There were approximately six Polaris 6-wheelers past the end of the trail, and from eight to ten 4-wheelers somewhere nearby. There were several more 4-wheelers between mile 8 and 10, five 4-wheeler at mile 8, two to four 4-wheelers riding and staying all day at mile 6 or so, two 4-wheelers at a campsite at mile 6, and approximately 10 more riding back and forth from the trailhead to the end of the trail. I just wanted you to know how it has been on the Elliott for the past 5 to perhaps 6 years, and I am willing to bet that it will be worst for the next few years.

    The success rate on this trail down into the valley below has been from 20 hunters : 6 moose (back then) to 35 hunters : 3 moose or so lately.

    A friend of mine hunted the Denali this year, and he told me that there were all sorts of campsites along the road, and hunters riding in/out the trails off the road. Did any of you hunt the Denali Highway this year? Were your experiences similar to mine?

  2. #2
    Member broncoformudv's Avatar
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    Ray I hunted the Denali last year for the first time since 1996 and it is the same way your hunting area is. I saw numerous 4 wheelers riding in and out of the trail every day hoping an animal would jump in front of them. What amazed me even more was when I asked them what they were hunting for and they told me caribou. While driving in and back out of the trail my wife and I saw numerous caribou within shooting distance of the trail if one would just slow down enough and open their eyes. But we didn't have caribou tags.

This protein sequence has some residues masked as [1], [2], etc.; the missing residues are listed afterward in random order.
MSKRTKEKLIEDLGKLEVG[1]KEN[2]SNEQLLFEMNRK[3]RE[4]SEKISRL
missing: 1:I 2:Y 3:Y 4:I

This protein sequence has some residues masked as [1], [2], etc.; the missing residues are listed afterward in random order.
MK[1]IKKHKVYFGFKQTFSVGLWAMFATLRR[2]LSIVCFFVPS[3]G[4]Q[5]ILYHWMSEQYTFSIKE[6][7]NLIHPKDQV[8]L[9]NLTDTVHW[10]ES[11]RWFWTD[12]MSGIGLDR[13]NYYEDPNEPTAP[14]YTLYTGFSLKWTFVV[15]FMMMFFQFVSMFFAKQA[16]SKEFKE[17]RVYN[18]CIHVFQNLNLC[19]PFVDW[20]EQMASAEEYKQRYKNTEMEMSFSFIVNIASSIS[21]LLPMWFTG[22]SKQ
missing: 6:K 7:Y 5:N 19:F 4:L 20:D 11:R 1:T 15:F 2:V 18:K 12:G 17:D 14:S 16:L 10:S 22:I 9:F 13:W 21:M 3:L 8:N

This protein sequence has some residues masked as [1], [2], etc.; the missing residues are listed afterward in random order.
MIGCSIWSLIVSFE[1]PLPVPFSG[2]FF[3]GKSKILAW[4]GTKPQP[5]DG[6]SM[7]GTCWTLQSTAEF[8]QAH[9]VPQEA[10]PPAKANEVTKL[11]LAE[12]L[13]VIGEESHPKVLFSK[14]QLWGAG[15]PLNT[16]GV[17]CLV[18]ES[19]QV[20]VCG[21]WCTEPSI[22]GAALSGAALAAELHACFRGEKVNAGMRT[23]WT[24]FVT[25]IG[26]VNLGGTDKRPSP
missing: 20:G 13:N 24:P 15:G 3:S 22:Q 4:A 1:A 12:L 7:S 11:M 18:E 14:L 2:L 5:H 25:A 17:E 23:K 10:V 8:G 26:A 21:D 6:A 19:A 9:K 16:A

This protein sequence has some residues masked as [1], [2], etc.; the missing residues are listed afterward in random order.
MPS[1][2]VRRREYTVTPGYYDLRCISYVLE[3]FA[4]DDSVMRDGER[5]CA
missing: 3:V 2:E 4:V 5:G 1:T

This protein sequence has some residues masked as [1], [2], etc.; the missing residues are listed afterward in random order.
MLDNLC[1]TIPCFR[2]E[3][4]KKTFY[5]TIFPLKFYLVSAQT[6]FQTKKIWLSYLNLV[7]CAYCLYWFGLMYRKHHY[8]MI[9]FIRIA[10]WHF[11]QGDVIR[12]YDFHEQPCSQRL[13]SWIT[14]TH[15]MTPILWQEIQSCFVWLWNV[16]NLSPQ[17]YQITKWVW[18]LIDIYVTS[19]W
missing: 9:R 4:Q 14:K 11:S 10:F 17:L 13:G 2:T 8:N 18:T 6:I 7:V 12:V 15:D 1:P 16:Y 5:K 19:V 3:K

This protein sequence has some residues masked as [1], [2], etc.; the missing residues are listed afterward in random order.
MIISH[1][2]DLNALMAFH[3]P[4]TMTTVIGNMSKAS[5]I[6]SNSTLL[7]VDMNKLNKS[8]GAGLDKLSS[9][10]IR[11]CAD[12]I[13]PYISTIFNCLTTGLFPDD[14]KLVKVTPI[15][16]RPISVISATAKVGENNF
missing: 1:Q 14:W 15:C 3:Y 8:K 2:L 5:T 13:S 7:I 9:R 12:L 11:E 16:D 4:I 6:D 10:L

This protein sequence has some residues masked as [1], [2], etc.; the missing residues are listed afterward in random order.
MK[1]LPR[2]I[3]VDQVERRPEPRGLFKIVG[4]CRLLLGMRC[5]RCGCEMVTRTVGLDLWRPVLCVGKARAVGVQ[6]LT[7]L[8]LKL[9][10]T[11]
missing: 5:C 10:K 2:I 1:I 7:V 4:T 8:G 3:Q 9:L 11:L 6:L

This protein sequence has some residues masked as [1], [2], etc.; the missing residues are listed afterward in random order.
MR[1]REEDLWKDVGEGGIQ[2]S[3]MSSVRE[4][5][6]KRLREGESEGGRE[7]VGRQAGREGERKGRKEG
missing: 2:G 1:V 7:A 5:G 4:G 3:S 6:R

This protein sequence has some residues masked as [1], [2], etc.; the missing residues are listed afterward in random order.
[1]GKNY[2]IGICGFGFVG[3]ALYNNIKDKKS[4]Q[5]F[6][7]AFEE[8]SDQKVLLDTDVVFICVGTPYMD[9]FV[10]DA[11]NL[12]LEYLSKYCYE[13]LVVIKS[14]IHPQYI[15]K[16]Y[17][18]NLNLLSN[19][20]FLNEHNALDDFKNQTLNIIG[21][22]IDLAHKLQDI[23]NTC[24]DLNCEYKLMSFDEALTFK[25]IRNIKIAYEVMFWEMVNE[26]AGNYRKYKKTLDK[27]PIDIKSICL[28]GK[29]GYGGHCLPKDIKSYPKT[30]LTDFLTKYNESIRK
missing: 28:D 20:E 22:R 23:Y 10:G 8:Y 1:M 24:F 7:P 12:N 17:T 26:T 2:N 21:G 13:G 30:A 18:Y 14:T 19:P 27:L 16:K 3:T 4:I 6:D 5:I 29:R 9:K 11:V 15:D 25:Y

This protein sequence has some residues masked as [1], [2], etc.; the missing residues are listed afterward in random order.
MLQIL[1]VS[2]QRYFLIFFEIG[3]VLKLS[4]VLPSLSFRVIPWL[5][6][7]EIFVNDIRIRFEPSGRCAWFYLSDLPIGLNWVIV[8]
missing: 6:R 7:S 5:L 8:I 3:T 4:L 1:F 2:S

Sounds like every vehicle accessible spot in Alaska is turning into a circus. I hope as the animal numbers continue to drop some of these hunters stop trying as well.

  3. #3
    New member akhunter02's Avatar
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    Default Same

    Had two different friends hunt those areas. 12 mile Ridge on the Elliott. Saw a few bulls early in the hunt, took one small bull, then the wolves moved in and everything was gone, lots of hunters

    Lots of hunters on the Denali, 4 wheelers running all over the place. Saw one bear, a few small bulls. Had issues with hunters wheel'n in the no motorized area's

    I would expect nothing less in both areas

  4. #4
    Forum Admin Brian M's Avatar
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    I was hunting caribou off the Denali during the first two days of moose season. I saw from 15-20 atvs per day, most of which seemed to just be riding from place to place. I did talk to a few fellas that were hunting quite hard, and they claimed to be successful most years by just setting up in good pockets of habitat and letting the masses ride by. I wasn't looking primarily for moose, but while passing through on my way to higher ground I saw 5-6 cows, no bulls, and no calves.

  5. #5

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    It's the same way down near Delta, lots of hunters and not enough legal bulls. As soon as a bull becomes legal it is shot, we use to get bulls anywhere's from 50" to 60+ inches but now we are lucky to see a 50" bull and to see one with 4 brow tines, good luck with that. I've noticed a lot of so called moose hunters don't really have a clue as to how to really hunt moose. They ride right through where the moose are feeding and bedding, forcing them into the timber where they stay for the res of the season. I can see more areas going to a draw in the near future.